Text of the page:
It is significant that just a day before Trilochan Mahato’s body was found hanging from a tree, Abhishek Banerjee, Mamata Banerjee’s nephew and Lok Sabha member, who is widely considered to be her successor, called for an “opposition-free Purulia”. When the opposition parties tried to link the two consecutive murders to his comment, Abhishek sought to clarify by saying: “I had said that I will go to Purulia and make it birodhi sunya [zero opposition]. Birodhi sunya by democratic means is no sin. It has to be kept in mind I had said birodhi sunya, not birodhi mukta [opposition free].” Political observers are having a hard time trying to find the fine line separating birodhi sunya and birodhi mukta.

The Trinamool Congress top brass, denying the opposition’s allegations, suggested that “outsiders” might have had a hand in the Purulia murders.

Rajya Sabha member and chief national spokesperson of the party, Derek O’ Brien, commented on social media: “All angles must be probed… What role did Jharkhand border have to play? What elements of Bajrang Dal, Maoist or BJP involved” (sic.).

Trinamool secretary general Partha Chatterjee said: “Something scribbled on the back of a murder victim does not substantiate any claim that the Trinamool was behind the murders.”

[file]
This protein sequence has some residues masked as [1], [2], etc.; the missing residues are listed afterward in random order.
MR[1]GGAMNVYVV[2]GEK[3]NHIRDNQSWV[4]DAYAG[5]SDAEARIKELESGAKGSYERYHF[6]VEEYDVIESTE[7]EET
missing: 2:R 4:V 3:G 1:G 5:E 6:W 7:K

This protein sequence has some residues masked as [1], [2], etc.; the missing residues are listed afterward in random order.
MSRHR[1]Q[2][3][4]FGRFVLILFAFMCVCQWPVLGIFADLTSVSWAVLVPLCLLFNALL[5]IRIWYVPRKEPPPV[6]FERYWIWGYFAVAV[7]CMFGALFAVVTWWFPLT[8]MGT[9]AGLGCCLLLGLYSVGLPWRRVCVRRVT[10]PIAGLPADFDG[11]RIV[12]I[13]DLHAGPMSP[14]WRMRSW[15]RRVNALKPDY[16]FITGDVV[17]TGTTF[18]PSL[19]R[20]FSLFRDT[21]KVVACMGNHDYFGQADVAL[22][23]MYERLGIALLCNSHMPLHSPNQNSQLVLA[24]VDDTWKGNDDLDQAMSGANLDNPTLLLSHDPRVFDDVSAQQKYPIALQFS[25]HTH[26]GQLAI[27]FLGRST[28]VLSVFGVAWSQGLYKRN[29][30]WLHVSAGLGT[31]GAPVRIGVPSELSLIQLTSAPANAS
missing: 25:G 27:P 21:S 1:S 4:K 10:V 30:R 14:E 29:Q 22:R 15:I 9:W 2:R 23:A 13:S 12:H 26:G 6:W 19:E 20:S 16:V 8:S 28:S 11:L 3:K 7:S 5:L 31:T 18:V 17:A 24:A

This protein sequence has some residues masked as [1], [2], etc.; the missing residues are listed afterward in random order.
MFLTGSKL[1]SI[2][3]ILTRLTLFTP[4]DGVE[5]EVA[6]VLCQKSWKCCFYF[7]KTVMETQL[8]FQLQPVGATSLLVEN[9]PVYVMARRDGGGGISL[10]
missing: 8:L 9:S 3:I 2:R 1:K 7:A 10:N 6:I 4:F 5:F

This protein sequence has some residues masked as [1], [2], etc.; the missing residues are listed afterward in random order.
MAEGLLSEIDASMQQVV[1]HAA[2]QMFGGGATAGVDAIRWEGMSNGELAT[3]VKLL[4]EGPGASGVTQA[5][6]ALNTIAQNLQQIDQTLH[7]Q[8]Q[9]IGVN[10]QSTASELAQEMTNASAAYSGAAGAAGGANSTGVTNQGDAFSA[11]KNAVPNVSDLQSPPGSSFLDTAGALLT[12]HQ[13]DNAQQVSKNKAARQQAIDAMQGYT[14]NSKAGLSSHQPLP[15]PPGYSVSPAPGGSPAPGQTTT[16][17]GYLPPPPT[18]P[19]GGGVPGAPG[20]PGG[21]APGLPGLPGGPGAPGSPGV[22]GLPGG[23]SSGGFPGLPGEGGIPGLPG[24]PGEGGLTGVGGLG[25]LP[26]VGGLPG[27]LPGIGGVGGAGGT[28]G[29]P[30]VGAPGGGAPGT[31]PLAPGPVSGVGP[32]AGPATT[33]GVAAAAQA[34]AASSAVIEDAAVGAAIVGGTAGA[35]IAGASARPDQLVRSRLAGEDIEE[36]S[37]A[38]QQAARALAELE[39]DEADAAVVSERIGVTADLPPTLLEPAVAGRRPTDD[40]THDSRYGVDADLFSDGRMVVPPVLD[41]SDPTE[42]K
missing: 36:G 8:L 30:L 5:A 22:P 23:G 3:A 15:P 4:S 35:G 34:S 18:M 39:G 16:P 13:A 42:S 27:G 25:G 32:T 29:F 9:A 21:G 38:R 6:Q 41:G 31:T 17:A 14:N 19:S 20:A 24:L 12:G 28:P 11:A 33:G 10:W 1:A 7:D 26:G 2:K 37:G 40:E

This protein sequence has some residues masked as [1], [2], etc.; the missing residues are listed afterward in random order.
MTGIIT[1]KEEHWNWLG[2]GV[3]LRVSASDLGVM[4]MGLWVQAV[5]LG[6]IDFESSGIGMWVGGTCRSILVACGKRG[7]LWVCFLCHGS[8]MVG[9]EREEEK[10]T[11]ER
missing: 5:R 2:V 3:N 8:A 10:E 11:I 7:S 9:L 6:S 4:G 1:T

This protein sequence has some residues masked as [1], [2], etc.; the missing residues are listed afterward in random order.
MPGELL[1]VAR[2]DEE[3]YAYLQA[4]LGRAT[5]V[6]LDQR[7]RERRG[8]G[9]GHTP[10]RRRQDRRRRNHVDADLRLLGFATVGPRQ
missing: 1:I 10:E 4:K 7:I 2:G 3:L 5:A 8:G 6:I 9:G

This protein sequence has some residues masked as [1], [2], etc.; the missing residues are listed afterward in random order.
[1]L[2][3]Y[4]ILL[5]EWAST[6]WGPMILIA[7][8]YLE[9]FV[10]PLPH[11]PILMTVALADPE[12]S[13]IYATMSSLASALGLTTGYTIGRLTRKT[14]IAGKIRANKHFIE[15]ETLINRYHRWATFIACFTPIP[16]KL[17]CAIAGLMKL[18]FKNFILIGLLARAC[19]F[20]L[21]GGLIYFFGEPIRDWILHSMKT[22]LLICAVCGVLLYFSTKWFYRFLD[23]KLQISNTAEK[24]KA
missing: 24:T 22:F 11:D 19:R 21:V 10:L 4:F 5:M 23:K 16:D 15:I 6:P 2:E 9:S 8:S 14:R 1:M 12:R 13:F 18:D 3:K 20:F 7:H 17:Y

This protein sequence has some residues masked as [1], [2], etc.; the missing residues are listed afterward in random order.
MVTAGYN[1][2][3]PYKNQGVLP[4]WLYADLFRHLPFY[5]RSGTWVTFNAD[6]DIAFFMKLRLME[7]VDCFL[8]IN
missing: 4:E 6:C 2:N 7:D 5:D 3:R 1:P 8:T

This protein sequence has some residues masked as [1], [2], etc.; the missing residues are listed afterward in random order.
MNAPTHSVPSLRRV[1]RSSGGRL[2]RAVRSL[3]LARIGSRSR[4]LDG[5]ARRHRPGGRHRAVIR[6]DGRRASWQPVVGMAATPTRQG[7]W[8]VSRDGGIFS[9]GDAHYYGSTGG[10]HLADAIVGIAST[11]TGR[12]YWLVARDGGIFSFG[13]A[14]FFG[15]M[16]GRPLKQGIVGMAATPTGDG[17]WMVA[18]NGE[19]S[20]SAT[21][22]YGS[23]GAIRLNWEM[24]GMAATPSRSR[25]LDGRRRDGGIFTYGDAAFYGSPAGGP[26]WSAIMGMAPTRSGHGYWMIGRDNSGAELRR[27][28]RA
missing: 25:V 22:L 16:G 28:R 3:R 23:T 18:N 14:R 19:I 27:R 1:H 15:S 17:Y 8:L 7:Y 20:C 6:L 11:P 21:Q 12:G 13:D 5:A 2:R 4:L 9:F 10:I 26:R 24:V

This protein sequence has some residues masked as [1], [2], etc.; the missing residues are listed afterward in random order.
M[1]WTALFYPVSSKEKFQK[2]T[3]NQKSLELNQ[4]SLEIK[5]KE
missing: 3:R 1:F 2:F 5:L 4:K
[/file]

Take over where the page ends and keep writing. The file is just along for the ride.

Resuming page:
However, Trilochan’s family maintains that he had called them the night before his body was found and told them that he was being held by Trinamool activists. Dulal Kumar’s family has also pointed an accusing finger at the Trinamool. Dismissing the post-mortem report, which suggested suicide, Dulal’s wife told the media: “We were a happy family with three children. He was absolutely normal when I saw him last… We do not have any financial problems. Why should he kill himself?” Dulal’s family members allege that he was killed by Trinamool workers who had threatened him after the panchayat elections.

The Trinamool had its share of victims. On June 5, its activist Mohsin Khan was shot dead, and on June 9, another activist, Kartik Dhaki, was hacked to death. Both the victims hailed from Howrah district. The ruling party blames the BJP for the killings.

The Trinamool’s overwhelming victory in the civic elections did little to quell the violence. Allegations abound that the party is using strong-arm tactics to secure the seats the opposition won. There have been a number of instances of elected opposition candidates being forced to join the Trinamool or step down from their posts.

“The Trinamool failed to secure a majority in 380 of the 3,207 gram panchayats that had gone to the polls. Opposition parties allege that the Trinamool has now taken control of a large number of these gram panchyats either through intimidation or by offering some kind of reward,” said Chakraborty.